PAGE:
For dozens of people who spent their Saturday afternoon in the nondescript lobby of a strip mall across from the Baton Rouge Police Department, the stakes couldn't have been higher.

They were all there waiting and hoping for just one thing — the expungement of their criminal record so they could move forward, free of what can often be an obstacle to improving their lives.

The group, 41 people in total, were the latest participants in the Baton Rouge Easy Expungement Screening, a new program held on the first Saturday of the month where local agency volunteers gather under one roof to fast track the removals of qualifying cases from criminal records.

An expungement means the person's criminal record is no longer part of publicly accessible court files. 

The volunteers have assessed the cases of about 400 East Baton Rouge residents since the program launched in October.

“We know how much this is an issue for people who have found themselves in trouble with the system in the past and once you find yourself in this system it haunts you,” East Baton Rouge Parish Chief Public Defender Mike Mitchell said at the event on Saturday. “It sticks with you. And it can prevent you from actually getting your life together.”

While some criminal cases can never be expunged, many others can. These include  cases that weren't prosecuted or were dismissed, many misdemeanor convictions after five years and many felony convictions after 10 years. Sex offenses and violent crime cases are among those that can’t be expunged.

Many of those who have shown up at BREES events are trying to get expungements for such crimes as burglaries, disturbing the peace or marijuana offenses, Mitchell said. While not all of those who went through the process had cases eligible for expungement, the volunteers were able to help more often than not, Mitchell said.

The process of having an entry expunged from a criminal record requires that a person understand the many steps they need to take or hire a lawyer, which could cost $800 to $1,500, Mitchell said.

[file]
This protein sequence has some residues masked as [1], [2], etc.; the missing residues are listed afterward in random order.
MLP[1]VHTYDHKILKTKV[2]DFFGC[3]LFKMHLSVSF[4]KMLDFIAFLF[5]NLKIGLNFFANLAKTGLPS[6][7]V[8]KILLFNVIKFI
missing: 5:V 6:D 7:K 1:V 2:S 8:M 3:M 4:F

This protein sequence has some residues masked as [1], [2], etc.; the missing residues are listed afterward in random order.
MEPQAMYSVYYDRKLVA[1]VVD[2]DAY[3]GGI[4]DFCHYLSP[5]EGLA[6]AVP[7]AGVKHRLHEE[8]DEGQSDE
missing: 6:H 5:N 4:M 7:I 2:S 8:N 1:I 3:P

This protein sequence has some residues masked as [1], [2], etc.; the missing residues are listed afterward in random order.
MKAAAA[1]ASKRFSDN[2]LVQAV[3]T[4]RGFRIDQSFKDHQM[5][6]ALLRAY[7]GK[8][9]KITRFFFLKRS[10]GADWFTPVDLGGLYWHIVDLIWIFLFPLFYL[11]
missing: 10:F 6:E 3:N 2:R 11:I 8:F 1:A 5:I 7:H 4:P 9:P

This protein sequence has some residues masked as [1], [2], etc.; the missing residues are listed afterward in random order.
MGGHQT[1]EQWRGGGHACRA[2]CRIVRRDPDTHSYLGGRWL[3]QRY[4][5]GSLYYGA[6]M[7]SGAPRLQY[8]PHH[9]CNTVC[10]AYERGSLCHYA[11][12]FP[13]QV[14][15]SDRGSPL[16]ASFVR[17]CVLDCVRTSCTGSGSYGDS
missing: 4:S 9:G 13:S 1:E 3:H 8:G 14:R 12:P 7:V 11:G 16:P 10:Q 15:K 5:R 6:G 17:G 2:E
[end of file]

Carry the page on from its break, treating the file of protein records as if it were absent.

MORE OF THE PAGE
BREES includes volunteers from the offices of the public defender, district attorney, city prosecutor, and the clerks for both the 19th Judicial District Court and the Baton Rouge City Court.

Before Hillar Moore III became East Baton Rouge Parish's district attorney, he handled many expungement cases during his 16 year career as a criminal defense lawyer. He said the process is arduous, even for an attorney, because the laws tend to change every year, he said.

“It would be really confusing and frustrating and I found that a lot of times people just didn’t want to do it for those reasons,” Moore said.

Outside of the BREES program, Clerk of Court criminal records supervisor Donny Caldera estimated that there are between 800 and 1,000 expungements a year in the parish. All cases start and end with the Clerk of Court’s Office.

Diandre Watford, 33, started the expungement process with an attorney, but turned to BREES after hearing through a friend that he might be able to save some money that way.

He had shown up to the May event, but it was packed so he came back on Saturday to try again. He sat in a waiting room for his name to be called with several other people.

Watford, a store manager at the time, was arrested three years ago after a confrontation with a woman at the store who he believed had been shoplifting, along with two other people, according to court documents. She reported him to law enforcement, leading to his arrest, but the case was later dismissed. He could have his expungement fees waived in the case because of the dismissal.

“I have a whole lot of life ahead of me and I don’t need anything holding me back,” said Watford, who studied business at Tuskegee University in Alabama and now works in sales in Baton Rouge. “This is just one of these opportunities to get a second chance.”

Hundreds of people like Watford showed up to the first event in October alone, signaling to the officials running the program that it was going to be successful, Moore said.

Months later, Moore doesn’t see an end in sight for BREES and actually wants to expand the services by creating and handing out packets with expungement instructions to people as soon as their case is dismissed.

For Moore, the project has been an eye-opening experience of hearing people’s stories and putting himself in their shoes. He was especially moved by the case of an elderly man who stopped by earlier this year.

“An 82 year old came in wanting to expunge his record for something that happened 40 years ago,” Moore said. “He said ‘I just want to be able to die and have a clean record.’ Things like that are important to people and their children to say they have a clean record.”

Follow Emma Discher on Twitter, @EmmaDischer.